a leading UK player.
Brand Phoenix director Steve Barton, whose
top South African wine is First Cape, is concerned that too much promotional emphasis
is going on premium wines
and believes South Africa is well positioned to soak up demand for wines at average UK price points and below.
"There is absolutely no reason why the category should be performing as badly as it is," he said. "Everyone agrees there is a place for organic and slightly niche environmental-themed wines. But these are far too niche to move the consumer base on any big scale."
Barton said the size of the Australian shortage may have been overstated
but, even so, South African suppliers should recognise there was a big opportunity to restore market share.
"South Africa isn't Australia, but it can sustain strong and high volume, high quality brands in the UK market ," he said. "If we as a category stand any chance whatsoever of bringing consumers into the wonderful world of premium wine that South Africa offers, the only way is having two or three very strong pillar brands that take care of everyday consumption."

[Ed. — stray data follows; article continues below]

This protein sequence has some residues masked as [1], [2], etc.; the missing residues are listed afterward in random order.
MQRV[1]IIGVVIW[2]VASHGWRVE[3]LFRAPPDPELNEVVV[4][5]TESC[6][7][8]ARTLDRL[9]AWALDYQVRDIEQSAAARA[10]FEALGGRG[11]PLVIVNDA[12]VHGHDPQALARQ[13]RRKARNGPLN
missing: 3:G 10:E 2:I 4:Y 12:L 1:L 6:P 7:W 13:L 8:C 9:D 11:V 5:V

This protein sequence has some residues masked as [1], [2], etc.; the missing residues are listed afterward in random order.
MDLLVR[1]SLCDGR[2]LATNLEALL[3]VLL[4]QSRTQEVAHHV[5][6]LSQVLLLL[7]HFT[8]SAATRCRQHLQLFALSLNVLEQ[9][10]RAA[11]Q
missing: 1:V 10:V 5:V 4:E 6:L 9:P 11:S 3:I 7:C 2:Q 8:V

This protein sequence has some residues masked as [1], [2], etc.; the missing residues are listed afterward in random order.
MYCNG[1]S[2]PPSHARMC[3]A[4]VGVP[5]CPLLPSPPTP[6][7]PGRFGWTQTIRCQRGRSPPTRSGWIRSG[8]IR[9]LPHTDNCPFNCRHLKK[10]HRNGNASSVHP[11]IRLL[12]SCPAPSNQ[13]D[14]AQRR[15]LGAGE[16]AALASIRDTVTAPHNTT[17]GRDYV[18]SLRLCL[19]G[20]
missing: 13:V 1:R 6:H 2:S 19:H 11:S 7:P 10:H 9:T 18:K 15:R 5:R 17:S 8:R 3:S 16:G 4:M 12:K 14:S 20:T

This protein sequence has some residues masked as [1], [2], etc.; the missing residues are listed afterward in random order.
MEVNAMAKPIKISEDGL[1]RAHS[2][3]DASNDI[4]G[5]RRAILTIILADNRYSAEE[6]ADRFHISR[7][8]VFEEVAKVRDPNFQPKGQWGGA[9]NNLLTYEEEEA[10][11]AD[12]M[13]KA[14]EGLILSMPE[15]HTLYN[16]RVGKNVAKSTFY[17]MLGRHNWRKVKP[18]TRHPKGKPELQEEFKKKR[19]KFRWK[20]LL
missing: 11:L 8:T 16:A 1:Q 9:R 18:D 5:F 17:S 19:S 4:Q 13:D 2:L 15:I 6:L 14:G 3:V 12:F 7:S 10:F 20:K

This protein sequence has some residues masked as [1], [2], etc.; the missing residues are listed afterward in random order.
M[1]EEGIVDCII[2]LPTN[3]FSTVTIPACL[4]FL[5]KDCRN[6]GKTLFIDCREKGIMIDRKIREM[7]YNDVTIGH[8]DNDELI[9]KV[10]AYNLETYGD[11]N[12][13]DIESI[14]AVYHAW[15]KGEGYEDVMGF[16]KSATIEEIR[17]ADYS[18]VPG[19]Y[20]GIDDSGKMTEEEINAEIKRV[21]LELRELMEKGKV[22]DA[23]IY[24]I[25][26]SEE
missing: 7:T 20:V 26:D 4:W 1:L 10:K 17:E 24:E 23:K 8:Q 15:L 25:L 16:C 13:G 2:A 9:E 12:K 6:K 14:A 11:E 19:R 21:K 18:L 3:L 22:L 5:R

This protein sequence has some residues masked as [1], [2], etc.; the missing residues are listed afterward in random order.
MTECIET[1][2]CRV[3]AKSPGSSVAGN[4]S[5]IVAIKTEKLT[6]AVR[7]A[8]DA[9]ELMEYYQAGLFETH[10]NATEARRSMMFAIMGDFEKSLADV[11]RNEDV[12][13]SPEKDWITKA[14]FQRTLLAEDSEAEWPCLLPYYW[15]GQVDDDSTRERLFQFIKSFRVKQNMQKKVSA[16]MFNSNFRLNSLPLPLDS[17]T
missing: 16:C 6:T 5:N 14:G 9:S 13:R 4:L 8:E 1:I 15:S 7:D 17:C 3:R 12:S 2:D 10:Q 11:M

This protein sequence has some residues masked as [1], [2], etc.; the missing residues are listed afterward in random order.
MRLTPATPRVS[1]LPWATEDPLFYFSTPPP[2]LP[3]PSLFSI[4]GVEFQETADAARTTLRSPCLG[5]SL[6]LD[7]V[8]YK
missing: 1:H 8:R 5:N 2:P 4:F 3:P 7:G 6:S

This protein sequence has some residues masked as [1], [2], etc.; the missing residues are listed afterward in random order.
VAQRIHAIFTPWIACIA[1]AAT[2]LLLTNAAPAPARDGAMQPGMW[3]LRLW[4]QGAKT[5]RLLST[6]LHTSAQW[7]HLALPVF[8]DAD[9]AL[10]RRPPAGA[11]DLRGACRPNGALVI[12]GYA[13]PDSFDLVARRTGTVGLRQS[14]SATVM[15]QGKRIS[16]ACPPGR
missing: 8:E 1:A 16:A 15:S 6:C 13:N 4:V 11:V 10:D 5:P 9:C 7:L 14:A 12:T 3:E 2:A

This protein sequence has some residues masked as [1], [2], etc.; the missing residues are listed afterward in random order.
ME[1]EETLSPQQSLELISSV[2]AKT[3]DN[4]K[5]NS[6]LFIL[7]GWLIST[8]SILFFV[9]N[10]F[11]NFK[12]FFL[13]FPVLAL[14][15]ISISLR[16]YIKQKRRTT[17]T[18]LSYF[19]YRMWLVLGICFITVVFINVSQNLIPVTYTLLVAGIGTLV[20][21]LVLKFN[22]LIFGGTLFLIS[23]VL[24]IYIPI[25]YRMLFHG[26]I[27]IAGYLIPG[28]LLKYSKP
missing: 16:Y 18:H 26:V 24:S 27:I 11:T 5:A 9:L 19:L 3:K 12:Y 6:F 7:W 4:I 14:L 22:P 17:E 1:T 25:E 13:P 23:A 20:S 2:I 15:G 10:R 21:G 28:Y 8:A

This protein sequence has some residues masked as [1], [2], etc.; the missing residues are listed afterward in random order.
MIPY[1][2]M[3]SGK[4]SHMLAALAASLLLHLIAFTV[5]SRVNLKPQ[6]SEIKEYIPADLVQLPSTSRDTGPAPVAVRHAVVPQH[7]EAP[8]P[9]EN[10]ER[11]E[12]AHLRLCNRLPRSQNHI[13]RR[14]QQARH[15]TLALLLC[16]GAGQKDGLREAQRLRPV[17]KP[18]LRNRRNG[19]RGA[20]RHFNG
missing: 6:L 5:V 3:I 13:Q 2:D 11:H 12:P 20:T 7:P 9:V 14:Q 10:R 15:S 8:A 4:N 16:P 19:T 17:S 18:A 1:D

He added: "The £3.99 entry point is probably one of the most important bottles of wine
we produce because that's the place you get most of your trial."
Wines of South Africa
UK market manager Jo Mason said: "I think we have to be very careful. There is a feeling in the trade that there is a chance for South Africa to increase wine sales, but South Africa isn't a volume producer in the same way that Australia is.
"I wouldn't want us to say, 'let's get South African wine and push it at the ≠volume end'. We need to be seen as a quality wine producer as well as one who can deliver."
Mason said although brands
such as Kumala and First Cape were delivering at £4.99, it was vital to
promote wines above £5. "It's important to position ourselves as a quality producer of wine," she said.